“My faith is all about helping people live their fullest life, and I think that’s pretty much most people’s idea of service. No matter what it looks like or whose name it bears, every belief usually boils down to a single mission,” Rush said. “And that’s why my particular religious identity doesn’t play any role for me at school. Because you can reach the same kind of goals, socially or in terms of mental health and well being, regardless of whether you practice any religion or no religion at all. In that way, there’s nothing unique or particular about my religiosity that makes me more equipped to perform these duties. That’s just my way of carrying myself in the world.”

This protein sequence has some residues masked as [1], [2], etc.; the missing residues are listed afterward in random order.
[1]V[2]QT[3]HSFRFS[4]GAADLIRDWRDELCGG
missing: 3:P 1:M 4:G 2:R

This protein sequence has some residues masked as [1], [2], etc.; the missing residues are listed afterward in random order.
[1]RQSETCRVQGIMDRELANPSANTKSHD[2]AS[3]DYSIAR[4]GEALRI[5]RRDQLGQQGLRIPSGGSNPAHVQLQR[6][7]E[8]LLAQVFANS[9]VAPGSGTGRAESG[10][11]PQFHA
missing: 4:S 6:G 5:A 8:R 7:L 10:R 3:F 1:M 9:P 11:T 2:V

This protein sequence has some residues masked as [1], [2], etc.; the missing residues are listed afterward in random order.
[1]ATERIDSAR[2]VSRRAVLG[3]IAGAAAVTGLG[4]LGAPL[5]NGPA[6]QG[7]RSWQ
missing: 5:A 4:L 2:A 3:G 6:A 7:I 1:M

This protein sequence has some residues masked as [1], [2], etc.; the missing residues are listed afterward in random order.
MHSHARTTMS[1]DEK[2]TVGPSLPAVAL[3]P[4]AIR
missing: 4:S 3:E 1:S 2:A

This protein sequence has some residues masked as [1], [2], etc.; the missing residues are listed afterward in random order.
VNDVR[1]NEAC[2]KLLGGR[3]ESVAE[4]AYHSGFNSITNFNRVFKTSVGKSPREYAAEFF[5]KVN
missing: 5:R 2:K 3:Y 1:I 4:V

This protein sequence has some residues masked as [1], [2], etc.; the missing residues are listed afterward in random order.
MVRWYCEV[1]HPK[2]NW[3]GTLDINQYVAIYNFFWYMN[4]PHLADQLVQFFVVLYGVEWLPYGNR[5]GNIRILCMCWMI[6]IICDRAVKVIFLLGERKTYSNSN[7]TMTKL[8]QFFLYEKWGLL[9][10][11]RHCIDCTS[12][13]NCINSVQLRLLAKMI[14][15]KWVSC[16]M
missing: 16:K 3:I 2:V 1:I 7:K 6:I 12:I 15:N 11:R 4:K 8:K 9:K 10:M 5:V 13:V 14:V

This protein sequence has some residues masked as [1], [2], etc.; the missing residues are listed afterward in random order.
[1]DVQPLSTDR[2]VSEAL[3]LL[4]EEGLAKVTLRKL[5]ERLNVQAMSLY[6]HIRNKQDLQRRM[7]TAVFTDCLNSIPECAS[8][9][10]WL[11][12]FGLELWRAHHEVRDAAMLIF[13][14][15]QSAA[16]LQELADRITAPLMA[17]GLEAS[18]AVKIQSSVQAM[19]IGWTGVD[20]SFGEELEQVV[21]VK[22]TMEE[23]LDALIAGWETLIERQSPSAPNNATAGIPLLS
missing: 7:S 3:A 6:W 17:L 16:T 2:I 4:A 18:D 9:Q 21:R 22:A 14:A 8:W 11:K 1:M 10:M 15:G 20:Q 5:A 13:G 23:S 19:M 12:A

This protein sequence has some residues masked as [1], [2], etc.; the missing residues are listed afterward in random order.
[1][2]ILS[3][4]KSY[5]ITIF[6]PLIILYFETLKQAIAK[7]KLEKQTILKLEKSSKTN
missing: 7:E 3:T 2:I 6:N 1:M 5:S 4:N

Sticking out

Nonetheless, the way Rush carries himself in the world is undeniably unique. His appearance is notably defined by a distinctive black habit (the technical term for a monk’s robe). Traditionally, the intern’s daily attire represents humility. 

Actually, the entire point of my clothes is to blend in with the crowd, even though they obviously don’t accomplish that at school. The purpose of my habit is to convey humility.

— Rush

“If you’re part of a group of monks and wearing this outfit, then you’re not trying to dress better than somebody, you’re not trying to show off your fancy clothes, you’re not trying to show off your physique, and you’re not trying to impress anyone else,” Rush said. “Of course, though, since there’s only one person walking around like this, I stick out.”

Rush explains that his outfit has no impact on his role at school, and his religious perspective has never impacted his counseling.